As for pricing -- a core merchandising process -- DeRodes expects SAP technology, especially its new business analytics product, to help the retailer change and adjust prices more effectively to meet the needs of individual stores.
But the CIO is less excited about using a "value-based" pricing model for purchasing SAP software, an option the Walldorf, Germany, vendor is currently studying. "This is a big idea for them," he said. "Whether it's a big idea for customers is another issue. Frankly, the whole idea scares the hell out of me."
Home Depot has established its own pricing arrangement with SAP because, as DeRodes was quick to point out: "We wanted to feel good about the value we're getting today and in the long term."
Other technology companies, such as Accenture and IBM, are already offering valued-based pricing, and are willing to lower their base fees significantly and "bet that their products will deliver value," he said. "It can be a win-win situation; it's not always negative. But you have to be really smart. This is no place for naïve buyers."
Speaking about pricing and ways to lower software costs, DeRodes doesn't see many opportunities for open source in business application areas such as ERP (enterprise resource planning). "Linux has proven that it can work well in university settings and in the entrepreneurial world," he said. "But for Fortune 100 and even 200 companies, I think it has less promise. We wouldn't place a bet for our shareholders on bulletin-board software. Big companies need big software companies."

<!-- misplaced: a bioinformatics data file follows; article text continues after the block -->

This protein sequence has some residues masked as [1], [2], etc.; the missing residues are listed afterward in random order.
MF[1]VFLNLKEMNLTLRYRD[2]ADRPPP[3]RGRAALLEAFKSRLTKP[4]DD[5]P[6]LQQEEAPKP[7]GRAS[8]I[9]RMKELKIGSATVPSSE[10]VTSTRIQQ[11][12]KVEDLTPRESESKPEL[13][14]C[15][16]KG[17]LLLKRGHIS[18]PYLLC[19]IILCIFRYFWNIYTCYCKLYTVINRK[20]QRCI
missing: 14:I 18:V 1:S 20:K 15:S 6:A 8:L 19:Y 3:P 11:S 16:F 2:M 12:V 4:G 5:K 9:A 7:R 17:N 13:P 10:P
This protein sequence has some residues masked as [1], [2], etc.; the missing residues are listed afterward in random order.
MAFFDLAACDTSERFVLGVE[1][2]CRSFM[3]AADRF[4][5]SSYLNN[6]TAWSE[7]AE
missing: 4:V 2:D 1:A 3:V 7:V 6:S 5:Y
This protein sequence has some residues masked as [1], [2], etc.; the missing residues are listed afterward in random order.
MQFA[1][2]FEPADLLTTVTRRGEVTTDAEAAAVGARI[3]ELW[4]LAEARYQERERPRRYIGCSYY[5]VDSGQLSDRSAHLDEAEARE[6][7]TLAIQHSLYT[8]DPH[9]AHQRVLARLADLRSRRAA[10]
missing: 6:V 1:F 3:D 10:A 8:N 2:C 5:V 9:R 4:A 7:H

Looking ahead, DeRodes sees the big challenges for Home Depot in "tooling and training" its workforce in SAP technology. Although the company has been using SAP financial software for nearly seven years, it's now planning a much broader use that will require a greater effort from staff. "There will be a challenge in learning how to do multiple concurrent major SAP implementations," he said. "Other big companies have faced a similar challenge and done well. We can learn from them."
DeRodes expects SAP technology to drive Home Depot's business transformation. "That's what we're after," he said. "We have our work cut out for us."